Women and diversity in physics: Are we there yet?
Dienstag, 16. Oktober 2018
15.30 – 17.00 Uhr
V 1001 (Senatssaal)
Ruth HaCohen (Professor of Musicology / The Hebrew University of Jerusalem)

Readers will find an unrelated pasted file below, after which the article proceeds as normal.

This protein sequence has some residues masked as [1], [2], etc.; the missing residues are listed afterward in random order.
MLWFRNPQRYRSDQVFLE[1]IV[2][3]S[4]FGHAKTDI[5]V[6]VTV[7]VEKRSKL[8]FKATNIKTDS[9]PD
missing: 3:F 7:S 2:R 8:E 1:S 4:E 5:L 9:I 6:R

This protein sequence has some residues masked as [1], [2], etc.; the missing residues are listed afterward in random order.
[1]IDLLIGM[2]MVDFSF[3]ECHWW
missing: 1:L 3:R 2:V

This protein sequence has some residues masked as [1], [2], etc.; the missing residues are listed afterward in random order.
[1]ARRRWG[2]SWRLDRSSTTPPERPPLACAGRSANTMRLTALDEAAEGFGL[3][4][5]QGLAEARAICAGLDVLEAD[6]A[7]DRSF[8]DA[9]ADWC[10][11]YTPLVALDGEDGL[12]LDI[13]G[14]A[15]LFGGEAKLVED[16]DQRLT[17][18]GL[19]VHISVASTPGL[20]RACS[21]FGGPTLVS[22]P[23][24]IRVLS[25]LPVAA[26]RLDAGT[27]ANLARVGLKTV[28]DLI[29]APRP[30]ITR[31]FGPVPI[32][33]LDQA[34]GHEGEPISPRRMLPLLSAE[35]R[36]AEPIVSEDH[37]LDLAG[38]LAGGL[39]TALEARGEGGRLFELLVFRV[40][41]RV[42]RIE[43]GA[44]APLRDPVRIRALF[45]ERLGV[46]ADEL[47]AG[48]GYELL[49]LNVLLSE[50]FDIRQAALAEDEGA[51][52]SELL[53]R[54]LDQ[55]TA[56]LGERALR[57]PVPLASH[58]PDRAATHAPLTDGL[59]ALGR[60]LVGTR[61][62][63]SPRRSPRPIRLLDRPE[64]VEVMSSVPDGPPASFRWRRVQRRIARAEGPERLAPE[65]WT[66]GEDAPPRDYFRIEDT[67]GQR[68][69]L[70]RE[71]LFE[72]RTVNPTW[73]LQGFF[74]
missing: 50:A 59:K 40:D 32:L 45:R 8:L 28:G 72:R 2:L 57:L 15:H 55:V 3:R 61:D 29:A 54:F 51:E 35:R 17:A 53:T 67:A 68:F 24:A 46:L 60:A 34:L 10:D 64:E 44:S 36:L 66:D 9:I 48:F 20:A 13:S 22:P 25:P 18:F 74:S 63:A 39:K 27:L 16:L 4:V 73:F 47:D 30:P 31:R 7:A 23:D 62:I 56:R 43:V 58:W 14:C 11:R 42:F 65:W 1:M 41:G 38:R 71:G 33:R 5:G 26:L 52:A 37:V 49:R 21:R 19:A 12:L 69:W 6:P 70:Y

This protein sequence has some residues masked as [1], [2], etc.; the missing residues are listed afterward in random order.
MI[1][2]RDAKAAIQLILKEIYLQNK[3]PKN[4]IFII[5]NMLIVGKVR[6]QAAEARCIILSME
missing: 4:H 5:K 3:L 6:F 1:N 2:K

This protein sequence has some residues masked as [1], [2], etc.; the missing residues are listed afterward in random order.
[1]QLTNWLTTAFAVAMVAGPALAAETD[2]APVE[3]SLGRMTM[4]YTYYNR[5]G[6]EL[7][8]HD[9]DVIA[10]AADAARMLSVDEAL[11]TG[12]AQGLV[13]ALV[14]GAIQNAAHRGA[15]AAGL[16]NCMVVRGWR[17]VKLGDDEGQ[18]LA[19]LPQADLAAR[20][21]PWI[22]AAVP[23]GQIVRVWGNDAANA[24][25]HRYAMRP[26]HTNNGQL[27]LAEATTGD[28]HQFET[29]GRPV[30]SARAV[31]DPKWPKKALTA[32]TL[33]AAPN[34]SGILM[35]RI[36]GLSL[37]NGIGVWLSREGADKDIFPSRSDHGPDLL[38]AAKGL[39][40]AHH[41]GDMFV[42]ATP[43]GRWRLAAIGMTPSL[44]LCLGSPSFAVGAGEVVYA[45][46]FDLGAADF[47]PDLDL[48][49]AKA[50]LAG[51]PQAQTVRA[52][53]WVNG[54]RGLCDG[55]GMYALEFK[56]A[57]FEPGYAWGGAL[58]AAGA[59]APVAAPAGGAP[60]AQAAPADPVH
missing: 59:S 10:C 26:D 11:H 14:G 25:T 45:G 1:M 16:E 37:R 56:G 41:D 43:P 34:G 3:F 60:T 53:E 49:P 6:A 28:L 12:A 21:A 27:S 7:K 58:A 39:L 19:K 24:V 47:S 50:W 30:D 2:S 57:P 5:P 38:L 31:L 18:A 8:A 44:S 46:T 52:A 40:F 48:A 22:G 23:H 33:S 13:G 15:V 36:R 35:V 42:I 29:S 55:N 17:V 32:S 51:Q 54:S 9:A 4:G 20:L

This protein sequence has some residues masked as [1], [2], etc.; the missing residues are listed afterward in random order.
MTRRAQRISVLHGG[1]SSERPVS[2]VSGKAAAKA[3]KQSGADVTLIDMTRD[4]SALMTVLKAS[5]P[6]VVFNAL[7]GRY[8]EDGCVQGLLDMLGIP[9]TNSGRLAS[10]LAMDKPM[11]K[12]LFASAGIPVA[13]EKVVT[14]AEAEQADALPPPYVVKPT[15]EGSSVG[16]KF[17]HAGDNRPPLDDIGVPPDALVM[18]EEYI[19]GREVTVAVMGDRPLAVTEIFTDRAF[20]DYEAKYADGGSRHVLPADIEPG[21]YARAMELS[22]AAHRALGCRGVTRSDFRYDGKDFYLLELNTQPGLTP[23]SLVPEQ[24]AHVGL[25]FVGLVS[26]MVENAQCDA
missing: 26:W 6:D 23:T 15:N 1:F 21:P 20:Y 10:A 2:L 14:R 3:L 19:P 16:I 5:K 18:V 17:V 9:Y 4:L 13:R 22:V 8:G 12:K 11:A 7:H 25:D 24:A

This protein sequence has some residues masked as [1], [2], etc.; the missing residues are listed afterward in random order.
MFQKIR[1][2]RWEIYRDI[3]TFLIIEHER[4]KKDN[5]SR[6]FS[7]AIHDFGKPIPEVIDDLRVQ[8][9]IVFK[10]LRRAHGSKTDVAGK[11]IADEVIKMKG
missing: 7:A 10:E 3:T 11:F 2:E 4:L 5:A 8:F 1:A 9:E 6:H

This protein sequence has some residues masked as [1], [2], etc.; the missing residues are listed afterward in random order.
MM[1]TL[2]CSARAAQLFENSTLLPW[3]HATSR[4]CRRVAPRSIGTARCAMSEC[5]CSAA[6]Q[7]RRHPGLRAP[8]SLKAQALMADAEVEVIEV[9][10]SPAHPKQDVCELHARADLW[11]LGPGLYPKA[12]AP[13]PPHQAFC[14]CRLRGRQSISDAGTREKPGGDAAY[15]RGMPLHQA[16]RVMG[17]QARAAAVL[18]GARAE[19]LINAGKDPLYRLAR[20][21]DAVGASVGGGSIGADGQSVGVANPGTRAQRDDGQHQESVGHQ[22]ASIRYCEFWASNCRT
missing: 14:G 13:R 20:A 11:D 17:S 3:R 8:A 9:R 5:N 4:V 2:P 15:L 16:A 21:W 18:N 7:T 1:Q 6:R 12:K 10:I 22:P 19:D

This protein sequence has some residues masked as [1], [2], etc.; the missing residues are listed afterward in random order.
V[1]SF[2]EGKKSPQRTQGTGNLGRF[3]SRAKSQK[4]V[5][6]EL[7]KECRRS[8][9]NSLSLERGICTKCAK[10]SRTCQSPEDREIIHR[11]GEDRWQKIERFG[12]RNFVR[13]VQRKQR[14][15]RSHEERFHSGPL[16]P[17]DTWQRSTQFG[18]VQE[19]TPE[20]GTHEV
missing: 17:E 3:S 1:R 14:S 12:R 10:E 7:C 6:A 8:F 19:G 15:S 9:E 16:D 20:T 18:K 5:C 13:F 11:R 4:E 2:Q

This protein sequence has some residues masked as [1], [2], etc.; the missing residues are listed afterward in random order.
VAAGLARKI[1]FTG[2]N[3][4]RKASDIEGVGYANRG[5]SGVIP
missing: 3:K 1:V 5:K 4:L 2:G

The capacity of shared sonic behavior (singing, dancing, listening) to solidify a community is known to us since ancient times, but with a few exceptions, it is only since modern times that it has become a powerful resource in shaping social groups’ political and ideological cohesion. From the Hitlerjugend to the Freie Deutsche Jugend, and from the Zionist youth movements to the American human rights parades one cannot conceive of the vehemence and enthusiasm that characterized these movements without taking their sonic simultaneities into consideration. What is the mechanism that brings about solidarity through sound? How can one characterize the mental contents it fosters? Can we infer a general lesson about solidarity from this phenomenon? When such solidarity becomes perilous, and how it loses its holding? In her lecture, she will address these queries through variety of historical cases, and with the aid of a few philosophers such as Jean Jacque Rousseau, Franz Rosenzweig and Max Scheler.